Half a Life: My Personal Untold Memoir
Where do I begin to explain my pain so deep, a pain that has been with me throughout most of my entire life? There’s a feeling of incompletion. We all know the feeling that something is missing — such as a part of our selves — or when we find ourselves in a different situation. We know the difference between feeling whole and feeling incomplete. I will never understand the way the world works or how Hashem conducts events throughout our lives. I guess He does this in order to protect us and our loved ones.
It has been 32 years since I’ve seen you last. 32 years that I haven’t felt you, looked at you, heard your sweet voice. 32 years that you haven’t seen me grow — from my childhood, teenage, and adulthood years. It has been way too long and hard. It has involved too much pain, too much of a missing void, and has been too challenging every step of the way. You left my world too early and it isn’t fair. Why me? Why my three beautiful sisters? Why my father? I can ask questions endlessly. Yet I know G-d has his plans.
The fact that Dad was 20 years older than you did not help when you passed away at the age of 38, leaving four beautiful little girls behind and a father who never knew what hit him. He never was the same after my mom passed on. He was there physically, but not emotionally. The flame within him had always been so bright with his love for you — “crazy love.” Many people used to say you died within him, and life was truly never the same.
May 5, 1984 (4 Iyar 5744) was the worse day of my life. At the unfathomable age of 38, Marcelle Messody Zrihen, a”h, left this world. Can you imagine four little girls sitting shivah for their young mother? One should never experience this, yet I did!
When you left this world, the void you left was incomprehensible. Coping with a loss due to a tragedy was heart-wrenching for our entire family. Being raised without a mother is the hardest experience one can ever imagine.
Thank G-d for Dad, who kept us as whole as we were able to be. Don’t forget: he lost the love of his life; a part of him that made him complete was no longer there, and he had to put all that aside and try to raise his daughters alone — loving them, caring for them. How do you do that when half your heart is gone? Yet he managed to make our house a home again.
38-years-old is a very short lifetime in this world. Mom, you were known to be such a soft-spoken woman, gentle and talented. Everyone knew you for your passion for music; music was food for your soul.
Over the years we learned to live with one parent. I guess the only date that bothered me at school was Mother’s Day, so I did not go to school on that day. Yet Dad understood.
Mom, you did not attend my bat mitzvah, my wedding, and my children’s festive occasions… Yet I do see you every day in everything I feel, I see and experience. Despite not being physically with me, I know you’re always there.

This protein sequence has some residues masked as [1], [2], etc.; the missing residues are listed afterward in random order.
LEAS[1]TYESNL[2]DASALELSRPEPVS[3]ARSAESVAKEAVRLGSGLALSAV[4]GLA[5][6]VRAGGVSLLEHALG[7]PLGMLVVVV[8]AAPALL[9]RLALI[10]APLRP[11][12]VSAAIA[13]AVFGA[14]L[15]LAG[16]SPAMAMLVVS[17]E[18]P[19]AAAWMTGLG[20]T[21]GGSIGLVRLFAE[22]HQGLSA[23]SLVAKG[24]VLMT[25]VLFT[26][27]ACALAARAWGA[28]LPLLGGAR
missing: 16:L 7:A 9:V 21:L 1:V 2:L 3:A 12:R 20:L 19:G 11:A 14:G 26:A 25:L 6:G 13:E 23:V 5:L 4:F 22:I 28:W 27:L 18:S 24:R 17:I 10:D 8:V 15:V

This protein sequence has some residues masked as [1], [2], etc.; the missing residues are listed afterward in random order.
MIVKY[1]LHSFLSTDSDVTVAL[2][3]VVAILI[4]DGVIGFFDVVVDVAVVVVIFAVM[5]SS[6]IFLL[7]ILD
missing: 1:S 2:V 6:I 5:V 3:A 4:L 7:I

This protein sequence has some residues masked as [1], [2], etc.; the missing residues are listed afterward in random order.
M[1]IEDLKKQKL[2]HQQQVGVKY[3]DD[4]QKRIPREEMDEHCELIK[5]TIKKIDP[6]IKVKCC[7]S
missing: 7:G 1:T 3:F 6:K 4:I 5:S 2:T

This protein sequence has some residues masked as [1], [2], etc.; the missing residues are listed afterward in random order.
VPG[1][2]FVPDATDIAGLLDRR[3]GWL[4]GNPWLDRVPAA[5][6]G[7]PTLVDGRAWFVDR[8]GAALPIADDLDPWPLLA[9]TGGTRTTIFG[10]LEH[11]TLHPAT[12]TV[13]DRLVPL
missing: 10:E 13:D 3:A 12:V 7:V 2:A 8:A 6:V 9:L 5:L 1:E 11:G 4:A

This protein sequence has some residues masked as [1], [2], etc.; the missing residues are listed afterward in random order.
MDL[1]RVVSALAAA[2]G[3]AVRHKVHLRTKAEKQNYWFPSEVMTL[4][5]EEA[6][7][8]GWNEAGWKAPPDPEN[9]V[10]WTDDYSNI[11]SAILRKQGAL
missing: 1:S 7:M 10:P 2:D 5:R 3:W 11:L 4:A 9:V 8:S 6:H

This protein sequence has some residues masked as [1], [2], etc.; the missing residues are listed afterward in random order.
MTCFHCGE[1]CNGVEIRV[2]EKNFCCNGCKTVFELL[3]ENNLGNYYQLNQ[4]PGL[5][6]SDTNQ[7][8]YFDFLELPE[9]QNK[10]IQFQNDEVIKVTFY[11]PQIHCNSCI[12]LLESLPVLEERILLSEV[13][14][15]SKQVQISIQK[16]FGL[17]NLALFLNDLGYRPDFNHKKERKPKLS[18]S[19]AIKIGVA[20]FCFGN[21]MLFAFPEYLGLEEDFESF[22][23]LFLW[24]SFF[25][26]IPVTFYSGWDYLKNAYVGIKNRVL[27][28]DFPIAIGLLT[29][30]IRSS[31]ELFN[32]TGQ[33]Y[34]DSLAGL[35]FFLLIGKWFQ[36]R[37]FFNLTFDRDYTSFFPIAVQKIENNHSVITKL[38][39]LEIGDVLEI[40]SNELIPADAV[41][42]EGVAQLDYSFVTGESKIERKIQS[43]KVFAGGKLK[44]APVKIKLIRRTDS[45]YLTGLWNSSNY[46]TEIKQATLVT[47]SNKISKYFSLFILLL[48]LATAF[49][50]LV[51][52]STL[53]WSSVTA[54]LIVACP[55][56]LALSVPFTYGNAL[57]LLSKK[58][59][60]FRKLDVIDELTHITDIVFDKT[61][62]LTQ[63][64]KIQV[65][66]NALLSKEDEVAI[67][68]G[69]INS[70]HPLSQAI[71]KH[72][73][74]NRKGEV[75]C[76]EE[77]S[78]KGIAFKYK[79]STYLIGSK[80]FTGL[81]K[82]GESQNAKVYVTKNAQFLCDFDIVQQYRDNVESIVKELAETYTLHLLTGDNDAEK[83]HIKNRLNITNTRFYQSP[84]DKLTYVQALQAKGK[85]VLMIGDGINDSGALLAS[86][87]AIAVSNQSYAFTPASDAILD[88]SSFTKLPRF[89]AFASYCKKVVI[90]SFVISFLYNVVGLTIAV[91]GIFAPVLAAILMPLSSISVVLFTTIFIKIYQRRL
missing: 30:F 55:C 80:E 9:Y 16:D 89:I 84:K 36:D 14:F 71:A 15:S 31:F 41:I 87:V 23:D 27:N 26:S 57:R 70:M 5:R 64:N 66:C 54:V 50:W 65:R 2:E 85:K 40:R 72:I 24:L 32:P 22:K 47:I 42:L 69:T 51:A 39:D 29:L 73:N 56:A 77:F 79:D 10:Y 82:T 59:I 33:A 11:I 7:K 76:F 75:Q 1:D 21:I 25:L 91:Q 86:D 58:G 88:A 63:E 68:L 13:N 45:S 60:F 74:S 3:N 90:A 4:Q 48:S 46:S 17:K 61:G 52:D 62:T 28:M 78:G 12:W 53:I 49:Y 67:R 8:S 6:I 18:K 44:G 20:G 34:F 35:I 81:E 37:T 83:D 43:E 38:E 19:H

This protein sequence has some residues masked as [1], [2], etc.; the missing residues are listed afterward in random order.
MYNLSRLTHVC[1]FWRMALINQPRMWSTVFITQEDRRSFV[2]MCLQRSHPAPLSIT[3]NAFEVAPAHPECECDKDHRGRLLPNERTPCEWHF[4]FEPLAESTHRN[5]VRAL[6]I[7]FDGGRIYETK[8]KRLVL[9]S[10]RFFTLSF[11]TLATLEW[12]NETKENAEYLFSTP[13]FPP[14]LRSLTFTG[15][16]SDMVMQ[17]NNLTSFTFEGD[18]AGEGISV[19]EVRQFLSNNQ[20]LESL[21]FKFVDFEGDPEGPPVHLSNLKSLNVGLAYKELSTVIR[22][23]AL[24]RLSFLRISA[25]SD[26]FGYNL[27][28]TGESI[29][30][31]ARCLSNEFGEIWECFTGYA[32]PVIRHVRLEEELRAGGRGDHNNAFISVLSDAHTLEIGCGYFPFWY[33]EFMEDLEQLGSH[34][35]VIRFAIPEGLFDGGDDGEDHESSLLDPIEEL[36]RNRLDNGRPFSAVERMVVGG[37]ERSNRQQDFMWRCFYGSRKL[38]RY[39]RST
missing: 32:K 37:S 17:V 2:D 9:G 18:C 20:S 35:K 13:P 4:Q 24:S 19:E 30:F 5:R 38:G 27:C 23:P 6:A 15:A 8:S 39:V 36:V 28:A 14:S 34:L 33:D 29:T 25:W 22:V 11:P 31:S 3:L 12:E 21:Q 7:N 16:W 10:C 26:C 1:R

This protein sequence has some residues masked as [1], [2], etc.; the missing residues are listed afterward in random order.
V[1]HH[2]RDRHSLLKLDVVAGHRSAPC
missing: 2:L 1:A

I always tell myself that unless someone walks in your shoes or experiences the same pain of loss, they can be compassionate but will never truly know the pain of living “half a life,” as I never felt whole growing up with someone missing — my mom — the main ingredient in a family, in a home.
We had a guardian angel growing up and I know she watched over us. Throughout our lives she sent us the right people.
Everything changed when I became a mother myself 17 years ago. I looked around and needed you spiritually. You were there and I needed you here, now with me, and no one was around. I kept crying for you and telling Hashem, “How can I know how to be a mother when I lost mine? What do I do? How do I start caring for a baby?”
I realized that love has no boundaries and loving my firstborn so much is a different kind of love than that toward a husband or a sibling. It’s a love so deep that I felt a piece of you with my newborn son. It gave me the courage to do what mothers are meant to do.
After that came my daughter and my second son; I wish they could have met their grandmother, but I know that in each of my children there is a piece of you within them.
Now that they are teenagers, I always tell them how I never had my mom to do what I do for them. I want them to know that I love them so much. I want them to cherish the moments that we have and not to take life for granted; it’s an unpredictable mystery.
Well, Dad passed away 16 years ago, and he was reunited with his wife. Even though I miss you both dearly, there is sense of completion now that you are together, watching over me and my sisters and our families.
King Solomon may have been the wisest of all men, but even his wisdom was shaped by a powerful force in his life: his mother (Proverbs 31:10). It was King Solomon who would exhort each Jew, “Listen, my son, to the Torah of your mother…” (ibid. 1:8). Mom, you have been the greatest and most powerful source one can ever give over, and this enabled your daughters to be who they are today. Mom, we miss you terribly. There are no words to describe my everlasting pain and the yearning to see you one more time.
At a Simcha with all my sisters…
“Mom” is a special word. Some say “ima,” some say “maman,” some say “mommy,” but there is this sense of calmness when I myself say it sometimes in silence — “mom” — as I never really practiced it before.
My life is complete with all of Hashem’s blessings: a great husband, wonderful children, amazing friends who have become my family — but it will always be “half a life,” as when a piece is missing from your heart and your soul is never completely healed and whole.